HL7 MSH – Message Header

The HL7 MSH (Message Header) segment is present in every HL7 message type and defines the message’s source, purpose, destination, and certain syntax specifics like delimiters (separator characters) and character sets. It is always the first segment in the HL7 message, with the only exception being HL7 batch messages.

There are 19 fields in the MSH segment, six of which (field separator, encoding characters, message type, message control ID, processing ID, and version ID) are required for all messages processed using the HL7 standard. The most important of the MSH fields, and perhaps the most important field in the entire message, is the MSH-9 (Message Type) field. This field specifies what type of message is being transmitted (ADT, ORM, ORU, ACK, etc.) and what the trigger event is. When a message is loaded, often the first field examined in order to determine processing is the value in this field.

The fields in the MSH segment are as follows:

SEQLENDTOPTRP/#ELEMENT NAME
11STRField Separator
24STREncoding Characters
3180HDOSending Application
4180HDOSending Facility
5180HDOReceiving Application
6180HDOReceiving Facility
726TSODate/Time of Message
840STOSecurity
97CM_MSGRMessage Type
1020STRMessage Control Id
113PTRProcessing Id
128IDRVersion Id
1315NMOSequence Number
14180STOContinuation Pointer
152IDOAccept Acknowledgement Type
162IDOApplication Acknowledgement Type
172IDOCountry Code
186IDOCharacter Set
193CEOPrincipal Language of Message

*Note: For the complete HL7 Standard, please go to the HL7 organization website.

The first two fields in the MSH segment define the separator characters to be used throughout the message. The MSH-1 field defines the field separator, and the MSH-2 field defines the other separator characters for the message in this order: component, field repeat, escape character, subcomponent.

The HL7 standard requires that a carriage return (ASCII 13 or HEX 0D) be used as the segment separator, so this value cannot be changed. However the HL7 recommended values for the other separator characters include the following:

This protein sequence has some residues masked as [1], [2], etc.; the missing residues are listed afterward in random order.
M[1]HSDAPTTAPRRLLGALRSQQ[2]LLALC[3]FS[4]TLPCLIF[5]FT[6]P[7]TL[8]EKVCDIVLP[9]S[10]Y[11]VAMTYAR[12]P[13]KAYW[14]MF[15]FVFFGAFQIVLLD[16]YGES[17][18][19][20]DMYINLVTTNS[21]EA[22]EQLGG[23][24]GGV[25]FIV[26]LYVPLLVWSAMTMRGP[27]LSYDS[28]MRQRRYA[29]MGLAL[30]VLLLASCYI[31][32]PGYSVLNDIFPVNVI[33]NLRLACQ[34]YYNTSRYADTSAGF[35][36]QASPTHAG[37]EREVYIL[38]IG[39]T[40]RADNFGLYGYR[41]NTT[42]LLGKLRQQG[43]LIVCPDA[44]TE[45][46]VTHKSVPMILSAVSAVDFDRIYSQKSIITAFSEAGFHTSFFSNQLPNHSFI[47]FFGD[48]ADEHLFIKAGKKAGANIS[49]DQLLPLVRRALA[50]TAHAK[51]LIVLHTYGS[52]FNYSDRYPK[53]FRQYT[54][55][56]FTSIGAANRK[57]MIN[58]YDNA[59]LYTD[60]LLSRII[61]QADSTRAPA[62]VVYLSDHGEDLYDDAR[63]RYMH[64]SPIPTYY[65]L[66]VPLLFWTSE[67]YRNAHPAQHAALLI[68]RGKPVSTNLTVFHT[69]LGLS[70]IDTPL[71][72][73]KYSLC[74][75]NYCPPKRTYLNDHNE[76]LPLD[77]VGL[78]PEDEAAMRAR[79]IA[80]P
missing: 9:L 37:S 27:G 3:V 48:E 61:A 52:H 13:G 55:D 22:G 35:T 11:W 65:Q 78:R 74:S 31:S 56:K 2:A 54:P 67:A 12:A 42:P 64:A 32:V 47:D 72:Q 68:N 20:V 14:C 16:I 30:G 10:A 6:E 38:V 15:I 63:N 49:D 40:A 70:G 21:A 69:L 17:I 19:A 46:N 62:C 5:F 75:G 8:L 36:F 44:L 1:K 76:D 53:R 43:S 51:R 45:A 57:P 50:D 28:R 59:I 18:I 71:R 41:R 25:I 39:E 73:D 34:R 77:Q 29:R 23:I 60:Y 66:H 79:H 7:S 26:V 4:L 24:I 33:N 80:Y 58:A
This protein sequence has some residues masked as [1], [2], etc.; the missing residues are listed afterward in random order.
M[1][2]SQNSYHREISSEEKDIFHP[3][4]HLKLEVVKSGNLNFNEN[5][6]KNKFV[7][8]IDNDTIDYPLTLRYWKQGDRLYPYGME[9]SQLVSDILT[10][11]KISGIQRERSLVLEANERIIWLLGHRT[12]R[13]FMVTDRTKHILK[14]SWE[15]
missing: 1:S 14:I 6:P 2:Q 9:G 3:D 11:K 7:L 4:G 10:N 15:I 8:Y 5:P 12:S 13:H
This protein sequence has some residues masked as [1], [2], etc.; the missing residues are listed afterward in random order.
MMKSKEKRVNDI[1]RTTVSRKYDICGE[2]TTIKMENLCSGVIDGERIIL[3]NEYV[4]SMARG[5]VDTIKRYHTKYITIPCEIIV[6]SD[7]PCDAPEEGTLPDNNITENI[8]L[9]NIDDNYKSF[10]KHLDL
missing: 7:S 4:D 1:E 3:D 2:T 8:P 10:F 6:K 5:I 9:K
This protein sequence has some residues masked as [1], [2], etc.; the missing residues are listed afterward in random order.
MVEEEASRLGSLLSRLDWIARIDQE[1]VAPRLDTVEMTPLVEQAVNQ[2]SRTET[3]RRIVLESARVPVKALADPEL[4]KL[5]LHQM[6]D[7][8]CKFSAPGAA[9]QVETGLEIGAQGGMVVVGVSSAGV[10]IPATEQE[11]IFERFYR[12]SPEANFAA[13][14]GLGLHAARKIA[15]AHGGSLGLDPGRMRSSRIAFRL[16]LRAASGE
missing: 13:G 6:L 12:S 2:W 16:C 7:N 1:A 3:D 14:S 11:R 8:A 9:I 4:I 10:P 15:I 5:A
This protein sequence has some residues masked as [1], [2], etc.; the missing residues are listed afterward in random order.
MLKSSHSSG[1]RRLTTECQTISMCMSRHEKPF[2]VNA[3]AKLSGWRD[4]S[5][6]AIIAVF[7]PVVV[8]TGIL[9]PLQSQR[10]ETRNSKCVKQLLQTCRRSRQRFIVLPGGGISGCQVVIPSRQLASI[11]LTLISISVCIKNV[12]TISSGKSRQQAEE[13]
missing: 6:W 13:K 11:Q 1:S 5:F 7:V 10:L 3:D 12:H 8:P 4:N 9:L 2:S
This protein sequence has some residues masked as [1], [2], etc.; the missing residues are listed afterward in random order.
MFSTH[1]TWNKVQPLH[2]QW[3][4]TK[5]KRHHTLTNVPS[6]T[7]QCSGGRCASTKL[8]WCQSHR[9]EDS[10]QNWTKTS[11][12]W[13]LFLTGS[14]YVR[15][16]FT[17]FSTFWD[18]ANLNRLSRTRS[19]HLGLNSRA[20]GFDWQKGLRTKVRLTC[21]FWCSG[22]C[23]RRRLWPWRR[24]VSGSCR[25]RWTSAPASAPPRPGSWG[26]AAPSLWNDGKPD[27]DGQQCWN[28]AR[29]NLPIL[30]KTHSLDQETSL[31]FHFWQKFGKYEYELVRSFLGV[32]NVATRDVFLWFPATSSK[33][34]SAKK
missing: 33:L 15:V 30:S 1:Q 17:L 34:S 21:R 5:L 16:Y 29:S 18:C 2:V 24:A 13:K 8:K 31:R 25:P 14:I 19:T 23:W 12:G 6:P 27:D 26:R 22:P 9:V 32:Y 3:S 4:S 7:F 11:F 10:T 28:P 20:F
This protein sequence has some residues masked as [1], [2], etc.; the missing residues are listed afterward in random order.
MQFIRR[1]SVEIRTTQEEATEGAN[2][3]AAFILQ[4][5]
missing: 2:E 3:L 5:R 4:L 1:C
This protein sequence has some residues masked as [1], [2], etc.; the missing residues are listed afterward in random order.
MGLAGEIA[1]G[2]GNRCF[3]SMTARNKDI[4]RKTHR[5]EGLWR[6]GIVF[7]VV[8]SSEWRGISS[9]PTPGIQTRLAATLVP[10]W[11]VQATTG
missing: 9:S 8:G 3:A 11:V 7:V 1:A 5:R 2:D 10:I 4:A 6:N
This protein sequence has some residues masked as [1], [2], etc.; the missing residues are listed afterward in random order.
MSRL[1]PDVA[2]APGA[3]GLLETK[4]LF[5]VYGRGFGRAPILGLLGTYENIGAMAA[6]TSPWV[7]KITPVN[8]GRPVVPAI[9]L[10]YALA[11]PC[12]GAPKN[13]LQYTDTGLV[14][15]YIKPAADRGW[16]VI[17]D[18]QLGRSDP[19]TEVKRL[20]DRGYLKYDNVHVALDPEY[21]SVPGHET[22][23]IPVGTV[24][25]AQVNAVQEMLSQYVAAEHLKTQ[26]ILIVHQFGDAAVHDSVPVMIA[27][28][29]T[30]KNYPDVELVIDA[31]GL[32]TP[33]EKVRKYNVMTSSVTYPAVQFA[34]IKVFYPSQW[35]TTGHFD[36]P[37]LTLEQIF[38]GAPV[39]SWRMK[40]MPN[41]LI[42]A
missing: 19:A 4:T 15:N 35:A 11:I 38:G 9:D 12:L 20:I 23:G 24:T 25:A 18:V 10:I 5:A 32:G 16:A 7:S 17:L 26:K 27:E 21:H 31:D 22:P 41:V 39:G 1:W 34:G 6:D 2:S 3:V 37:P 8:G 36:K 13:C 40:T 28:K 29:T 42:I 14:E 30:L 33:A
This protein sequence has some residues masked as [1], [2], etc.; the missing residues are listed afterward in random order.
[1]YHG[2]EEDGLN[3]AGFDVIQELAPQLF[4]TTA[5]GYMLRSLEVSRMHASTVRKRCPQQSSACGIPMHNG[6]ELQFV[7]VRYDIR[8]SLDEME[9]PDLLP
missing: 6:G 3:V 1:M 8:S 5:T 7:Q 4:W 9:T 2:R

CHARACTERNAMEPURPOSE
|Field separator (pipe)Separates fields in a message
^Component separator (hat)Separates components in a field
~Field repeat separatorSeparates repeated fields in a segment
\Escape characterUsed to signal special characters in a field of text (i.e. \H\ = start highlighting; \F\ = component separator)
&Sub-component separatorSeparates components within components (see Data Types)

The values in the chart are recommended values – and are generally utilized by most systems – but you may elect to use different separator characters in your message if you choose (with the exception of the segment separator). If you do elect to use other separator characters, the chosen values must be specified in the MSH-2 segment for the message.

The beginning of an HL7 message using the recommended values looks like this:

   MSH|^~\&|…

The other required MSH fields are described below:

  • MSH-9 (Message Type) – the type of message and trigger event
  • MSH-10 (Message Control ID) – a number or other unique identifier for the message.
  • MSH-11 (Processing ID) – specifies the HL7 processing ID or processing mode; HL7 processing IDs include D (debugging), P (production), T (training); HL7 processing modes include A (archive), R (restore from archive), I (initial load), not present (default value, means “current processing”)
  • MSH-12 (Version ID) – the HL7 version used in the message (i.e. 2.1, 2.3, 3.0, etc.); allows the receiving system to select the appropriate HL7 version to interpret the message.

Non-conformance to the MSH segment

Not all systems will send messages with MSH segments that conform to the HL7 requirements described above. For instance, the messages may not include a Message ID or Version ID, or they may include additional fields of information that are not specified in the HL7 standard. For this reason, it is important that your system be able to anticipate non-conformant messages and know how to process these messages in an effective manner.

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